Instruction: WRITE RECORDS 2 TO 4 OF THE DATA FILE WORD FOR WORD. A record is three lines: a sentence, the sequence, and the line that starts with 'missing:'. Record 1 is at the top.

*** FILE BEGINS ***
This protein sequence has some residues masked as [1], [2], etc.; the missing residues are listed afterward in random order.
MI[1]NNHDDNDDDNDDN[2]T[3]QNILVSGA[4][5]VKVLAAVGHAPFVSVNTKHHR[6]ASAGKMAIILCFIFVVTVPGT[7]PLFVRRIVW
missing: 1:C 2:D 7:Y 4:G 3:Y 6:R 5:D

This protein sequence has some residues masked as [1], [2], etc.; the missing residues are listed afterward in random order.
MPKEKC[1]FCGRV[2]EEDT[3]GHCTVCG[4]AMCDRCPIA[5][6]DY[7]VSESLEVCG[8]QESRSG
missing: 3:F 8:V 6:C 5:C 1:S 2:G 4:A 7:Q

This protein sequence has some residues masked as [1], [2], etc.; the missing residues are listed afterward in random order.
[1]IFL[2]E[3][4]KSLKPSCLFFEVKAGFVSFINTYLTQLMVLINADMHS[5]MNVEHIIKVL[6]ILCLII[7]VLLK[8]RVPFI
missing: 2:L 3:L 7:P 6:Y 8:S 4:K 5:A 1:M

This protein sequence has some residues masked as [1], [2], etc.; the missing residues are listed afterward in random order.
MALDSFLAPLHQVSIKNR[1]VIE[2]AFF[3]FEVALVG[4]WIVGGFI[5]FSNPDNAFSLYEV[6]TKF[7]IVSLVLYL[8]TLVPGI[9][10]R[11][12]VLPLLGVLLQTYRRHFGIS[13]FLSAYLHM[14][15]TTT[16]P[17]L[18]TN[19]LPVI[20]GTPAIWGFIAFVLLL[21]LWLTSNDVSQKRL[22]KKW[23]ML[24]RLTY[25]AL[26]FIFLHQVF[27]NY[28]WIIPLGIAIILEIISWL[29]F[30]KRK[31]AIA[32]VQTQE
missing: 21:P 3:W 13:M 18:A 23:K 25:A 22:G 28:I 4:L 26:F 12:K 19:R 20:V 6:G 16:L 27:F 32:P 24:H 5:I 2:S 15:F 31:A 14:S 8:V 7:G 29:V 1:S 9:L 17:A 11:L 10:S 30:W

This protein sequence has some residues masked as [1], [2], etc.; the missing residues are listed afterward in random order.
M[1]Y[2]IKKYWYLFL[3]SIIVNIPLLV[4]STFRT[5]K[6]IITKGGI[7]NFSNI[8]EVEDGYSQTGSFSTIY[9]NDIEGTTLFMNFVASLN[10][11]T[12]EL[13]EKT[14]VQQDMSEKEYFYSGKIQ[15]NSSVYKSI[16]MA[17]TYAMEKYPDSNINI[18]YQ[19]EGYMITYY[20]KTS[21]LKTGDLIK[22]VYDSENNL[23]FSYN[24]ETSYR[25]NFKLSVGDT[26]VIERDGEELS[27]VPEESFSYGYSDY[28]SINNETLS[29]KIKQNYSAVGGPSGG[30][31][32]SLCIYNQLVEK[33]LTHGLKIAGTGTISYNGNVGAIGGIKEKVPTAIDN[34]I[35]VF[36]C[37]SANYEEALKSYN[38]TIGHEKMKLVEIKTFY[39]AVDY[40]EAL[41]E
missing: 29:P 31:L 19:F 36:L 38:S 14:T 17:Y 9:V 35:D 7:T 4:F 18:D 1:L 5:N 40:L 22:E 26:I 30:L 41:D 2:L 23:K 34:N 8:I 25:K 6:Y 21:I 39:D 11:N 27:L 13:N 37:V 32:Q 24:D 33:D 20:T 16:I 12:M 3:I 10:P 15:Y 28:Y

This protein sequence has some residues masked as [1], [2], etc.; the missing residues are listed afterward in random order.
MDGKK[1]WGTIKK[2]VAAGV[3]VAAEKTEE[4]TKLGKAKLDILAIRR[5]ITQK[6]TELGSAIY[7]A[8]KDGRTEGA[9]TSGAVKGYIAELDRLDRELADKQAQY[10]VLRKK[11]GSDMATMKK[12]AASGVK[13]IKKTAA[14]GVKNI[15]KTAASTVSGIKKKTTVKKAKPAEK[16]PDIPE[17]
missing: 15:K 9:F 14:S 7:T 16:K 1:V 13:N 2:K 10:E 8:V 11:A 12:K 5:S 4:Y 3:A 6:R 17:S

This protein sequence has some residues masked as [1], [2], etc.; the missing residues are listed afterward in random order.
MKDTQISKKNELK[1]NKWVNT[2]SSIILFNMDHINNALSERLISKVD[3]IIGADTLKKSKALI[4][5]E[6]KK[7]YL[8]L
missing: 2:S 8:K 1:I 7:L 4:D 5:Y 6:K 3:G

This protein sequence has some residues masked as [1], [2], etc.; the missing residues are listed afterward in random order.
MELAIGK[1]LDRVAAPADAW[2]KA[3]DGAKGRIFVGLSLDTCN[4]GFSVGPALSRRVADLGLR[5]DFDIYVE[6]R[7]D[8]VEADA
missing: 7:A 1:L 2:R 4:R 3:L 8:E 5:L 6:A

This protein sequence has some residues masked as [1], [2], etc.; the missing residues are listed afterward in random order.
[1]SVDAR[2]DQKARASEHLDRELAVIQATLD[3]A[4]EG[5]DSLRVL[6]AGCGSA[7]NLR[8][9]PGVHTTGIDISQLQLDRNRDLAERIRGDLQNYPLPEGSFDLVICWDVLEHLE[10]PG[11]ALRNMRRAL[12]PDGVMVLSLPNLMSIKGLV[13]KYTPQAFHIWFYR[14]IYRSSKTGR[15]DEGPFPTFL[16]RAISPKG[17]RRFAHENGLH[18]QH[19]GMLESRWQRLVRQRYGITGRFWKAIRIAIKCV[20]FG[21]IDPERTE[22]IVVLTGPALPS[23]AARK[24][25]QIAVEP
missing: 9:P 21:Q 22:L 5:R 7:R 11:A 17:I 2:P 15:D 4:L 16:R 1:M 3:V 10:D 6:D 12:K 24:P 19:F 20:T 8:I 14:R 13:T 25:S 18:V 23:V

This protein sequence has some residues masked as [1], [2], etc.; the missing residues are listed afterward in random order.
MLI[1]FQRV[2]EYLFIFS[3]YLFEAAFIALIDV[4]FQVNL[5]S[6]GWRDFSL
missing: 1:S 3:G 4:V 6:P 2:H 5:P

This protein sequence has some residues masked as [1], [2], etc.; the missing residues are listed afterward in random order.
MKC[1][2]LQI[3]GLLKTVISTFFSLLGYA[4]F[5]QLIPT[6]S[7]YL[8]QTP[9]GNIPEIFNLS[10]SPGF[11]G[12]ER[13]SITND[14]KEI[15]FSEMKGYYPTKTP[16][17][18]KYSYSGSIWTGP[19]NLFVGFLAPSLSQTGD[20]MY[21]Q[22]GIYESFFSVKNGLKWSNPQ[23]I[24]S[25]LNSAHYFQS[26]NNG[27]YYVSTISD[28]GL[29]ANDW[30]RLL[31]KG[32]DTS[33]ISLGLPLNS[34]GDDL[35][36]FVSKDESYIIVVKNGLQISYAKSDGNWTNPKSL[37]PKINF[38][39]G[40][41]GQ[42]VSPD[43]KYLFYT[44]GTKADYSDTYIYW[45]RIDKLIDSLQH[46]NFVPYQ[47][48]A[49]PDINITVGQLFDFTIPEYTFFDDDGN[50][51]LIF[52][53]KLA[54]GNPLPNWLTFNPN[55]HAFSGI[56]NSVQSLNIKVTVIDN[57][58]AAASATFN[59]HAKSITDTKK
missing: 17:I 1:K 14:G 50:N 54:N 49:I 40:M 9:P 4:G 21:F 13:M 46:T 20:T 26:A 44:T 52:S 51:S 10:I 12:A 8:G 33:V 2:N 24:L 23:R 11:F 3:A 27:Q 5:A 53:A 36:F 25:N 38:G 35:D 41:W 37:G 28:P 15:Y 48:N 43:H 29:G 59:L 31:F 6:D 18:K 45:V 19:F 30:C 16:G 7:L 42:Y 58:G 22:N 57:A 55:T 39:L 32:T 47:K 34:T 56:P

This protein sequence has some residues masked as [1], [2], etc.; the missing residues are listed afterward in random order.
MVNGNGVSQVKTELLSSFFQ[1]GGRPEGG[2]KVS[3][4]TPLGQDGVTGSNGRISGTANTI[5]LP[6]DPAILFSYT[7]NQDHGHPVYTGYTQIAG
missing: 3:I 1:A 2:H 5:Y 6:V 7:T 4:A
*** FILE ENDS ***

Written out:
This protein sequence has some residues masked as [1], [2], etc.; the missing residues are listed afterward in random order.
MPKEKC[1]FCGRV[2]EEDT[3]GHCTVCG[4]AMCDRCPIA[5][6]DY[7]VSESLEVCG[8]QESRSG
missing: 3:F 8:V 6:C 5:C 1:S 2:G 4:A 7:Q

This protein sequence has some residues masked as [1], [2], etc.; the missing residues are listed afterward in random order.
[1]IFL[2]E[3][4]KSLKPSCLFFEVKAGFVSFINTYLTQLMVLINADMHS[5]MNVEHIIKVL[6]ILCLII[7]VLLK[8]RVPFI
missing: 2:L 3:L 7:P 6:Y 8:S 4:K 5:A 1:M

This protein sequence has some residues masked as [1], [2], etc.; the missing residues are listed afterward in random order.
MALDSFLAPLHQVSIKNR[1]VIE[2]AFF[3]FEVALVG[4]WIVGGFI[5]FSNPDNAFSLYEV[6]TKF[7]IVSLVLYL[8]TLVPGI[9][10]R[11][12]VLPLLGVLLQTYRRHFGIS[13]FLSAYLHM[14][15]TTT[16]P[17]L[18]TN[19]LPVI[20]GTPAIWGFIAFVLLL[21]LWLTSNDVSQKRL[22]KKW[23]ML[24]RLTY[25]AL[26]FIFLHQVF[27]NY[28]WIIPLGIAIILEIISWL[29]F[30]KRK[31]AIA[32]VQTQE
missing: 21:P 3:W 13:M 18:A 23:K 25:A 22:G 28:I 4:L 26:F 12:K 19:R 20:V 6:G 16:L 27:F 32:P 24:H 5:I 2:S 15:F 31:A 14:S 8:V 7:G 29:V 1:S 9:L 17:A 11:L 10:S 30:W